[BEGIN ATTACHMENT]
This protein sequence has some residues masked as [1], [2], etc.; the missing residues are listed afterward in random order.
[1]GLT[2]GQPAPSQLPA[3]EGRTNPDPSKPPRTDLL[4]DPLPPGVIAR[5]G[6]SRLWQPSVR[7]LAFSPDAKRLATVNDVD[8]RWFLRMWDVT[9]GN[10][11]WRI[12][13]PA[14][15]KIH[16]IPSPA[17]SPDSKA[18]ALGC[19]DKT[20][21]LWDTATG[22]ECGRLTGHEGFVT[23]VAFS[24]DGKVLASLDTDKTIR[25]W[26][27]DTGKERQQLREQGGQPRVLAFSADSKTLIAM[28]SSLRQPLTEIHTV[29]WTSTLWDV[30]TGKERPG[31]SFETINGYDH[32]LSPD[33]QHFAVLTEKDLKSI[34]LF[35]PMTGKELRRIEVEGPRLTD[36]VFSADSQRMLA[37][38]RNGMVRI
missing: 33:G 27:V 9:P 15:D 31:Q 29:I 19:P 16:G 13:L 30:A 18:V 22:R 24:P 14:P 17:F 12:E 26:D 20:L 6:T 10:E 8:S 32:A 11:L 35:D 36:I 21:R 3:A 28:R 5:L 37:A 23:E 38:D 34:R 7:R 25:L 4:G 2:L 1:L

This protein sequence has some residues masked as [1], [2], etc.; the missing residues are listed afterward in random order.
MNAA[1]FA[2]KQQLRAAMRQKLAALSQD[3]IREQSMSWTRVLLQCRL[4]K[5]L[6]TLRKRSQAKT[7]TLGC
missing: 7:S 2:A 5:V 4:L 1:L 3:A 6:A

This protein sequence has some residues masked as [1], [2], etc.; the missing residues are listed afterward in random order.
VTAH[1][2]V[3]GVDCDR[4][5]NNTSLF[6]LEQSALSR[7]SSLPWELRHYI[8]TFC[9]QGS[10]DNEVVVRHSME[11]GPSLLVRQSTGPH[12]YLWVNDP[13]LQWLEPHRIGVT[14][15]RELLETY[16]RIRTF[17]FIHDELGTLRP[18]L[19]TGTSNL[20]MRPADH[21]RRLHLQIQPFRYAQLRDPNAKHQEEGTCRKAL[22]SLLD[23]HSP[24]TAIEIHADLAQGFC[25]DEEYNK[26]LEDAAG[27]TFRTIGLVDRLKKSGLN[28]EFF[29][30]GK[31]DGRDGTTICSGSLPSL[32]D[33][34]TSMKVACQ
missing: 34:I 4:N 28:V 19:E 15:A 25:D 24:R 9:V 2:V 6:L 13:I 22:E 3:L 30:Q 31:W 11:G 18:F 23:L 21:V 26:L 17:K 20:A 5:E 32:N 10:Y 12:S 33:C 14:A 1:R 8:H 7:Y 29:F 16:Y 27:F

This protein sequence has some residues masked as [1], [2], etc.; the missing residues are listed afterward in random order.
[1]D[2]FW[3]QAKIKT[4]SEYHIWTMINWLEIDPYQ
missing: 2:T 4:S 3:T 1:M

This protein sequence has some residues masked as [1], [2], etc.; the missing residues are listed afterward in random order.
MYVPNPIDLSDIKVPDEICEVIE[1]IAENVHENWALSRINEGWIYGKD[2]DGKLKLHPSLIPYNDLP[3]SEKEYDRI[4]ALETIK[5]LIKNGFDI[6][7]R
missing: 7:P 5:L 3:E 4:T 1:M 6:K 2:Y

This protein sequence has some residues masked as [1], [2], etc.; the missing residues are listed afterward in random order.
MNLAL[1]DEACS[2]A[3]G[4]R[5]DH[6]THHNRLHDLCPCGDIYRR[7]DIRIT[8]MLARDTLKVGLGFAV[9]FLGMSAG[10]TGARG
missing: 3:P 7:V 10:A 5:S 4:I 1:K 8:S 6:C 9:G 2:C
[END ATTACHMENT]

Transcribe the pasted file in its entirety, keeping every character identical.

This protein sequence has some residues masked as [1], [2], etc.; the missing residues are listed afterward in random order.
[1]GLT[2]GQPAPSQLPA[3]EGRTNPDPSKPPRTDLL[4]DPLPPGVIAR[5]G[6]SRLWQPSVR[7]LAFSPDAKRLATVNDVD[8]RWFLRMWDVT[9]GN[10][11]WRI[12][13]PA[14][15]KIH[16]IPSPA[17]SPDSKA[18]ALGC[19]DKT[20][21]LWDTATG[22]ECGRLTGHEGFVT[23]VAFS[24]DGKVLASLDTDKTIR[25]W[26][27]DTGKERQQLREQGGQPRVLAFSADSKTLIAM[28]SSLRQPLTEIHTV[29]WTSTLWDV[30]TGKERPG[31]SFETINGYDH[32]LSPD[33]QHFAVLTEKDLKSI[34]LF[35]PMTGKELRRIEVEGPRLTD[36]VFSADSQRMLA[37][38]RNGMVRI
missing: 33:G 27:V 9:P 15:D 31:Q 29:I 19:P 16:G 13:L 30:A 18:V 22:R 24:P 14:P 17:F 12:E 26:D 20:L 6:T 10:E 8:S 32:A 11:L 35:D 36:I 21:R 3:A 28:R 5:L 37:A 23:E 38:D 34:R 7:R 25:L 4:G 2:L 1:L

This protein sequence has some residues masked as [1], [2], etc.; the missing residues are listed afterward in random order.
MNAA[1]FA[2]KQQLRAAMRQKLAALSQD[3]IREQSMSWTRVLLQCRL[4]K[5]L[6]TLRKRSQAKT[7]TLGC
missing: 7:S 2:A 5:V 4:L 1:L 3:A 6:A

This protein sequence has some residues masked as [1], [2], etc.; the missing residues are listed afterward in random order.
VTAH[1][2]V[3]GVDCDR[4][5]NNTSLF[6]LEQSALSR[7]SSLPWELRHYI[8]TFC[9]QGS[10]DNEVVVRHSME[11]GPSLLVRQSTGPH[12]YLWVNDP[13]LQWLEPHRIGVT[14][15]RELLETY[16]RIRTF[17]FIHDELGTLRP[18]L[19]TGTSNL[20]MRPADH[21]RRLHLQIQPFRYAQLRDPNAKHQEEGTCRKAL[22]SLLD[23]HSP[24]TAIEIHADLAQGFC[25]DEEYNK[26]LEDAAG[27]TFRTIGLVDRLKKSGLN[28]EFF[29][30]GK[31]DGRDGTTICSGSLPSL[32]D[33][34]TSMKVACQ
missing: 34:I 4:N 28:V 19:E 15:A 25:D 24:R 9:V 2:V 6:L 13:I 22:E 3:L 30:Q 31:W 11:G 18:F 23:L 21:V 26:L 17:K 20:A 5:E 32:N 10:Y 12:S 33:C 14:A 1:R 8:H 7:Y 29:F 16:Y 27:F

This protein sequence has some residues masked as [1], [2], etc.; the missing residues are listed afterward in random order.
[1]D[2]FW[3]QAKIKT[4]SEYHIWTMINWLEIDPYQ
missing: 2:T 4:S 3:T 1:M

This protein sequence has some residues masked as [1], [2], etc.; the missing residues are listed afterward in random order.
MYVPNPIDLSDIKVPDEICEVIE[1]IAENVHENWALSRINEGWIYGKD[2]DGKLKLHPSLIPYNDLP[3]SEKEYDRI[4]ALETIK[5]LIKNGFDI[6][7]R
missing: 7:P 5:L 3:E 4:T 1:M 6:K 2:Y

This protein sequence has some residues masked as [1], [2], etc.; the missing residues are listed afterward in random order.
MNLAL[1]DEACS[2]A[3]G[4]R[5]DH[6]THHNRLHDLCPCGDIYRR[7]DIRIT[8]MLARDTLKVGLGFAV[9]FLGMSAG[10]TGARG
missing: 3:P 7:V 10:A 5:S 4:I 1:K 8:S 6:C 9:G 2:C